When Elon Musk wasn’t happy with the pace of construction on his world-spanning internet constellation, he did what he normally does: Fire people.
Reuters reports that Musk in June let go seven senior leaders at a SpaceX division in Redmond, Washington. The team there is building a network of satellites called Starlink to provide broadband internet to users on Earth.
Anonymous sources told Reuters that the division struggled to meet Musk’s deadlines, describing a culture clash between team members hailing from Microsoft’s slower development cycle and SpaceX’s relentless approach.
The senior-most executive reported as fired was vice president of satellites Rajeev Badyal. Only one of the executives mentioned in the report, Mark Krebs, has updated his LinkedIn profile to show that he no longer works at SpaceX.
A SpaceX spokesperson said two of the seven managers left of their own accord during the restructuring, but would not say who is now responsible for the Starlink project. The company shared the following statement:
The SpaceX Redmond office is an essential part of the company’s efforts to build a next-generation satellite network that can link the world with reliable and affordable broadband service, reaching those who have never been connected before. Given the success of our recent Starlink demonstration satellites, we have incorporated lessons learned and re-organized to allow for the next design iteration to be flown in short order. This is a very similar approach of rapid iteration in design and testing which led to the success of Falcon 1, Falcon 9, Falcon Heavy, and Dragon.
SpaceX is one of several companies planning to launch networks of thousands of satellites into low-earth orbit. Its rivals include Telesat and OneWeb, which is on its third CEO in two years after demoting the previous incumbent last month.
SpaceX launched its first two test satellites in February, and says they are functioning well. Reuters’ sources say SpaceX employees are using the satellites to play video games like Counterstrike and broadcast 4k YouTube videos between the Redmond office and SpaceX headquarters in Hawthorne, California.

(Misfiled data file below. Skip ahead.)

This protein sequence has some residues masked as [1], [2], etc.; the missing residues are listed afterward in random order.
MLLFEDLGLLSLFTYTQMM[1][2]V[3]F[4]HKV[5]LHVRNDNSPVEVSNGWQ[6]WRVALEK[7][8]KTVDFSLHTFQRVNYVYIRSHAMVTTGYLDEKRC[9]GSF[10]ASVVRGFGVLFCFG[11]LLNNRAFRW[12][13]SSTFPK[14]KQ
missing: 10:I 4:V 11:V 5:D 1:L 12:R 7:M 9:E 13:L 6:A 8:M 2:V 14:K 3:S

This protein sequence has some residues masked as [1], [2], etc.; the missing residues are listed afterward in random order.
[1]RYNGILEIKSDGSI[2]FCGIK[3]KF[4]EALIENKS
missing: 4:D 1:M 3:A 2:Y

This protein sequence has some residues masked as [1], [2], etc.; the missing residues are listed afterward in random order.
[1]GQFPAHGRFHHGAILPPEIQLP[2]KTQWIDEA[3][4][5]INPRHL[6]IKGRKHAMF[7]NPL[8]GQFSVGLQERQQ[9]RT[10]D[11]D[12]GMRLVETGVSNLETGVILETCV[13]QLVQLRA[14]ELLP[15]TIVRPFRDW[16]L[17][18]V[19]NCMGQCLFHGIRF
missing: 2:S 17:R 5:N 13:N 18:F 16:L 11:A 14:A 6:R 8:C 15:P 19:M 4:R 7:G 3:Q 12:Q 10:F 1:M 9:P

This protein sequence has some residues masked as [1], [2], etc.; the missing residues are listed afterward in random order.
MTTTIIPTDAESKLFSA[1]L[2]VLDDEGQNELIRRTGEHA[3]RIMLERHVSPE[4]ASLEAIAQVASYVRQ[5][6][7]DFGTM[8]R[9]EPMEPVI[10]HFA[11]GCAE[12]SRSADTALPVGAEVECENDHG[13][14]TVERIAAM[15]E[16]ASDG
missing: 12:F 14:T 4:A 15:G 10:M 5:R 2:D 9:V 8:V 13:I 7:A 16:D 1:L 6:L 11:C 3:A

While SpaceX’s rocket business has proven successful, the company’s heady valuation is based on expected returns from its telecommunications network. In 2015, it had expected satellite revenue to exceed earnings from rockets by 2020. Those projections are unlikely to be realized now, though the company is still planning to begin launches in 2019.
There is more time pressure than just the bottom line: These satellites require regulatory approval from the Federal Communication Commission and the International Telecommunications Union. If the companies with those rights don’t put their networks into operation in a timely fashion, they could lose that permission.
The projects are also incredibly capital intensive, requiring billions of dollars to build and launch the satellite networks. Past attempts at creating them have ended in expensive bankruptcies, but they lacked the advantages of today’s cheaper launch vehicles and satellites.
Still, the companies face daunting technical challenges: The satellites will orbit within a few hundred miles of Earth to eliminate latency, but that requires them to move at high speed. To maintain a connection with the ground below, the satellites will need to seamlessly pass data between them even as they zip around the Earth.
Those who follow Musk’s companies know he rarely tolerates delay and is quick to reject employees who don’t meet his (occasionally arbitrary) standards. While the Reuters report offers up a familiar portrait of the impatient chief executive, the anonymous sources say the company’s goal of offering internet service in 2020 is still “pretty much on target.” SpaceX has yet to publicly announce a manufacturing facility for the final design of its satellites, a crucial signal that it will build them at the scale necessary to make its internet constellation real.
This story has been updated with additional comment from SpaceX.